What Covid-19 cover is included in Global Rescue Travel Insurance? 

Covid-19 is treated the same as any other illness, which might affect travel of any nature. This includes: 

Trip Cancellation 
Trip Interruption 
Accident & Sickness Medical Expense 

In short, you are covered for any Covid-19 related travel complication. 

Am I covered if I decide to travel against travel restrictions/advice?

Yes, assuming you are not committing a felony or crime by doing so. However, if the traveller incurs a loss as a direct result of an event which occurs prior to the travel insurance effective date, benefits would not be available. 

Does my policy cover me if I am diagnosed with Covid-19 whilst travelling overseas? 

Yes. Covid-19 is treated the same as any other sickness. 

Am I covered for cancellation if I am diagnosed with Covid-19 before I travel? 

Yes, but also fully depends on the plan option selected by the client. This can include trip cancellation, interruptions or accident and sickness medical expenses. 

Sunset in Africa

Sunsets in Africa – pure magic

For any further questions, our Travel Experts are always ready and eager to assist. Africa is open for travel and we can’t wait to welcome everyone back to Africa soon.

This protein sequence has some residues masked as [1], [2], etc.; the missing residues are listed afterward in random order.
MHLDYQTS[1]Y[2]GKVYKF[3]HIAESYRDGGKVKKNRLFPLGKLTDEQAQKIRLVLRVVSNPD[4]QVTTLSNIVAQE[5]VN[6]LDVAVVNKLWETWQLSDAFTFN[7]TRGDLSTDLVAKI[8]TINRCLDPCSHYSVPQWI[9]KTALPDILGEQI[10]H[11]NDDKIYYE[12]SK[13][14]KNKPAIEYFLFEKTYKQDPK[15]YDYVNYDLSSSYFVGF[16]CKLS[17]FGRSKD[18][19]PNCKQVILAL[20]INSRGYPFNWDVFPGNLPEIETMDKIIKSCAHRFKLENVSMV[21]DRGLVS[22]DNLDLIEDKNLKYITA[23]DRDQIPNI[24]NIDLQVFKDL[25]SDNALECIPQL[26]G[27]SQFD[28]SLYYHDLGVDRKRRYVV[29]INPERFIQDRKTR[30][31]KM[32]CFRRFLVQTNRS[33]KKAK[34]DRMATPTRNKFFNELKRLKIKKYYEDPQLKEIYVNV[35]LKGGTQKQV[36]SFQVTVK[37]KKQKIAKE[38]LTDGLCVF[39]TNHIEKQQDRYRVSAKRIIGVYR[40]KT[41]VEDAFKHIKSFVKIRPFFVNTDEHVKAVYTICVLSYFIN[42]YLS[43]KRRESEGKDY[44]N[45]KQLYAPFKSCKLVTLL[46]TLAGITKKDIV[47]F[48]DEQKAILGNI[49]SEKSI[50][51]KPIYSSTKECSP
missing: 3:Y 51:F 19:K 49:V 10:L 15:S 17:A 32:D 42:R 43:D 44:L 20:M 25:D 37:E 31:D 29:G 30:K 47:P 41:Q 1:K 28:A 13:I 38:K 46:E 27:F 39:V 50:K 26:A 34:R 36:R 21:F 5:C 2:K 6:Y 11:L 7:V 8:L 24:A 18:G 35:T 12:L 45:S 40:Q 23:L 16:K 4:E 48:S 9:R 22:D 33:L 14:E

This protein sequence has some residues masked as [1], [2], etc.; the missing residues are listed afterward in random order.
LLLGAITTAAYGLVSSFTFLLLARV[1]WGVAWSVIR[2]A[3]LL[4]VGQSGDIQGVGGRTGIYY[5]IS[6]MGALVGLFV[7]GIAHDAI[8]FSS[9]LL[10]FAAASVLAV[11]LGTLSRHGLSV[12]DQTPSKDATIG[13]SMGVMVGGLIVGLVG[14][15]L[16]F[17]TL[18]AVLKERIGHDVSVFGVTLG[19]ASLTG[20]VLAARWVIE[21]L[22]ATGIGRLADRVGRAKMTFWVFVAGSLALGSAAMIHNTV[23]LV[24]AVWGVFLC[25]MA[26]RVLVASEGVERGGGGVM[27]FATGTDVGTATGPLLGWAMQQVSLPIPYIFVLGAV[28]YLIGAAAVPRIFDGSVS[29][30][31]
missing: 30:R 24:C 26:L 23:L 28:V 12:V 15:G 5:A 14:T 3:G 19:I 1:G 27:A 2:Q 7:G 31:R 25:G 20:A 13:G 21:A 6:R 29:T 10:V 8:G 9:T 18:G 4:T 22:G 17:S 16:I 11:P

Original Source: blog.rhinoafrica.com

psychedelics regulation laws

On November 3, 2020, voters in Oregon approved Measure 109, paving the way for a regime of psilocybin for therapeutic uses in a few years.

Oregon and Psilocybin: Does the Approved Ballot Measure Language Stand a Chance
Oregon Psychedelics: Petition to Legalize Psilocybin for Therapy Moves Forward
Oregon Psychedelics: Psilocybin on the Ballot this November!
Oregon 2020 Election: Vote Yes! on Measure 109
Oregon Psilocybin: Does Measure 109 Go Far Enough? Does it Go Too Far?

Large cities across the country have also adopted decriminalization measures for psilocybin and other entheogenic (psychedelic) plants, including Ann Arbor, Denver, Oakland, Santa Cruz, and most recently, Washington, D.C. (but we note that decriminalization is not legalization). It’s only matter of time before states follow Oregon’s approach and start regulating psilocybin.

Assuming the federal government does not change federal law first (and this is certainly a possibility given the Food and Drug Administration’s approval of drug trials for psilocybin), it’s very likely that many of the legal issues that will face the regulated psilocybin will be similar, if not identical, to issues facing the state-regulated cannabis industry.

In a previous post, we discussed similarities and differences between the movements to legalize psilocybin and cannabis. In this post, we’ll look at the top eight issues that will likely carry over from cannabis to psychedelic drugs more generally.